54 before it can move lever 15 to switch closing" able conditions, in which the abutment 8| does not arrest the movement of the lever 16, the
starting and stopping of the compressor motor are controlled solely by the thermostatic system 53. That is, when the temperature of the evaporator 24 attains a predetermined high value, the circuit to the motor will be closed and when the temperature of the evaporator has been decreased to a predetermined low temperature, the circuit to the motor is interrupted. When water is contained within the tank 28, the spring 81 is adjusted so that the switch closes the motor circuit when the temperature of the evaporator attains 28 F. and interrupts the circuit to the motor when the temperature of the evaporator is at approximately 25 F. In this manner an ice bank is maintained about the evaporator 24.
In the event of an abnormal or peak load on the ice bank, as for example, when water is being used and warm water is being delivered to the tank, or in the event that a large number of milk cans are placed within the tank, the ice, indicated at I03 in Fig. 4, begins to melt and the temperature of bulb 62 will rise. This increase in temperature at the bulb 62 will cause expansion of bellows 60, causing the abutment 8| to be moved to the position shown in Fig. 1. Abutment 8| is carried by an arm 94 of a lever 95. This lever 95 is pivoted ona stationary pin 96. A pin 98 on the bottom side of bellows 60 engages the arm 99 of lever 95 and normally tends to turn lever 95 in a clockwise direction. The extent of clockwise movement of the lever 9|! is arrested by a stop Hill. A spring I02 imparts a counteracting force to the bellows Hi. The tension of this spring I02 can be adjusted in the same manner as defined with respect to spring 81.
From the foregoing it can be seen that when the temperature of the bulb 62 is above a predetermined temperature, the bellows 60 will have moved the abutment 8| into the path of movement of the lever 16 as shown in Figs. 1 and 2. Under this condition, the lever 16 cannot move the snap acting mechanism to the circuit interrupting position thereof and, consequently the cooling phase of the refrigerating cycle will continue until this condition is alleviated. At this time, the control is in the position shown in Fig. 2. The spring 79 is insumcient to overcome the pressure exerted by the bellows 60. It will also be observed, from Fig. 2, that the temperature of the evaporator has decreased to below the temperature at which, normally, the spring 81 and spring 19 open the circuit of the motor. Levers 84 and 16 being separate elements, bellows 54' may contract without affecting the condition imposed by the bellows 60. This is also clearly shown in Fig. 2 wherein the abutment 82 has been removed from engagement with the lever 75. The refrigerator compressor will continue to operate until the ice bank increases so as to contact or approach contacting of bulb 62, at which time, the temperature of the bulb 82 will be decreased sufliciently to cause a suflicient recession in the pressure in bellows 60 so as to permit the spring I02 to move the lever 95 in a counterclockwise direction and remove the abutment 8| from arresting position. This permits clockwise movement of the lever 16. After the lever 95 has moved a predetermined distance in a counterclockwise direction, carrying with it the abutment 8|, the spring 19 will move the lever 16 to impart a snap acting opening movement to the snap switch whereby the circuit to the motor is interrupted.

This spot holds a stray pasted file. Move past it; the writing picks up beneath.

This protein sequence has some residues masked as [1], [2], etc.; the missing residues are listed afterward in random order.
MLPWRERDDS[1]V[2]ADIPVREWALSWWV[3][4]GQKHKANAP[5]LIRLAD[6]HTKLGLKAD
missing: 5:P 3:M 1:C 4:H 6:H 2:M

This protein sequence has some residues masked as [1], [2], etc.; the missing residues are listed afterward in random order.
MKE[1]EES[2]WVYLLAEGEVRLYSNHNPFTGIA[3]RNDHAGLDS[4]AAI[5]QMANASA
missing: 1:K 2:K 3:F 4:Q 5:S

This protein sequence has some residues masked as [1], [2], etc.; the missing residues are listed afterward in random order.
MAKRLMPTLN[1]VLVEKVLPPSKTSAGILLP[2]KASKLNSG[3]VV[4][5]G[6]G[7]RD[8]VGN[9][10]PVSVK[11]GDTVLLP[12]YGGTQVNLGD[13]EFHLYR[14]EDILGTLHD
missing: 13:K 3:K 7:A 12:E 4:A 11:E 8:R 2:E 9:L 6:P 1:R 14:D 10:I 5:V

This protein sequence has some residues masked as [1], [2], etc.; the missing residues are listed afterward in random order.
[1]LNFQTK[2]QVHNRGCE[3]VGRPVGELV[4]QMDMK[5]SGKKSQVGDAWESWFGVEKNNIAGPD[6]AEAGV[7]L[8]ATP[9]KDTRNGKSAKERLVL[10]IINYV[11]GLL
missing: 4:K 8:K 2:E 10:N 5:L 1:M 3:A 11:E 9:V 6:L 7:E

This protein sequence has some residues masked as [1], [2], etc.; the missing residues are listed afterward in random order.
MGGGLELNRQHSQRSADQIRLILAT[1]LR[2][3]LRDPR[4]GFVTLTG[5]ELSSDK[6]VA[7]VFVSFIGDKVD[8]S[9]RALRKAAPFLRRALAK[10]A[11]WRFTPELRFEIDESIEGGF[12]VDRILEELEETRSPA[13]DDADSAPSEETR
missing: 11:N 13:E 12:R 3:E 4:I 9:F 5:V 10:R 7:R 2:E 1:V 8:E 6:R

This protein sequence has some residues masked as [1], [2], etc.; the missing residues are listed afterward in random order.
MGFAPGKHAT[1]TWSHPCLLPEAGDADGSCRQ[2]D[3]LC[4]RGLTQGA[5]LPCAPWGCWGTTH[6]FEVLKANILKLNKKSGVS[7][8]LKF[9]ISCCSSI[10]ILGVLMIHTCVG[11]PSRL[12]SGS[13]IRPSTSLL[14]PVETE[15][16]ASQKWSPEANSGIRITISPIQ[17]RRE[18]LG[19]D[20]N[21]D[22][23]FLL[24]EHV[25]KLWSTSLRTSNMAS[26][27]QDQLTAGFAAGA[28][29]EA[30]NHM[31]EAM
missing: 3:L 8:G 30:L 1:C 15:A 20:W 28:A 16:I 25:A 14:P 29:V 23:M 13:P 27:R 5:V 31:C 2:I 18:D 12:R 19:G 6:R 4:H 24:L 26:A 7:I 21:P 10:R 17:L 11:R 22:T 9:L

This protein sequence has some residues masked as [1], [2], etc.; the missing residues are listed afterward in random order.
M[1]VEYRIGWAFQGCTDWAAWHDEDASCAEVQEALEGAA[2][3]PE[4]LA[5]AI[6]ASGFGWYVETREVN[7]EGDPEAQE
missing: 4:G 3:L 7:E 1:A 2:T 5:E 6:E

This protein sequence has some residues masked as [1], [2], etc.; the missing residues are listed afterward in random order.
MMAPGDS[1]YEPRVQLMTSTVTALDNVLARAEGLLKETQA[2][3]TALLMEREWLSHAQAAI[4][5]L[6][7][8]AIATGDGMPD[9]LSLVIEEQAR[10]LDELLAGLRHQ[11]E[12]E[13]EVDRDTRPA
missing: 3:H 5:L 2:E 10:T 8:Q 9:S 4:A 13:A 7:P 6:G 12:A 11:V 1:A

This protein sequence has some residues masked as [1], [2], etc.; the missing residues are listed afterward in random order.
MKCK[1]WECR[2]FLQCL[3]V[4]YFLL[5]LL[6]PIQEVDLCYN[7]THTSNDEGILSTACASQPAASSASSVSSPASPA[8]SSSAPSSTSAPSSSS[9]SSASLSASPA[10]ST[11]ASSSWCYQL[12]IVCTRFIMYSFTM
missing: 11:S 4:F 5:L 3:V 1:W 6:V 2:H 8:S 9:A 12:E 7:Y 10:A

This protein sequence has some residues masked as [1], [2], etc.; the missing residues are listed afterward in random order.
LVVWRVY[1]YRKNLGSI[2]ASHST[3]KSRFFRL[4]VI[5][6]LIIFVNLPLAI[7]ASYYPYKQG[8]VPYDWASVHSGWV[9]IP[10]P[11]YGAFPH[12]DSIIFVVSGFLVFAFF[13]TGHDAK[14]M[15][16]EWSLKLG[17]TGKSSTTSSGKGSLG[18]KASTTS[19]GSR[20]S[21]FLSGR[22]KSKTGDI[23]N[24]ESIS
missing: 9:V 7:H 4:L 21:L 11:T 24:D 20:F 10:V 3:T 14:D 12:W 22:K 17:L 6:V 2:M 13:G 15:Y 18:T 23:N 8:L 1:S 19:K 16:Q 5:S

By reason of the present invention, a relatively small compressor and driving motor only are necessary since ice can be stored or manufactured and stored during periods of small demands and this ice together with the refrigerating effect of the evaporator during the operation of the compressor are sufl'icient to satisfy the expected peak loads. In the preferred embodiment, the type of evaporator employed is one in which only a relatively small amount ,of liquid refrigerant space is provided in the evaporator as distinguished from the so called "flooded type. The reason for this is that when only a small amount of liquid refrigerant is contained in the evaporator, the temperature thereof rises quickly during the period of idleness of the compressor and in this manner the compressor is started and stopped more often with the result that the heat load afl'ecte the temperature of the evaporator quickly and consequently the starting of the compressor is sensitive to the immediate heat load upon the refrigerating system.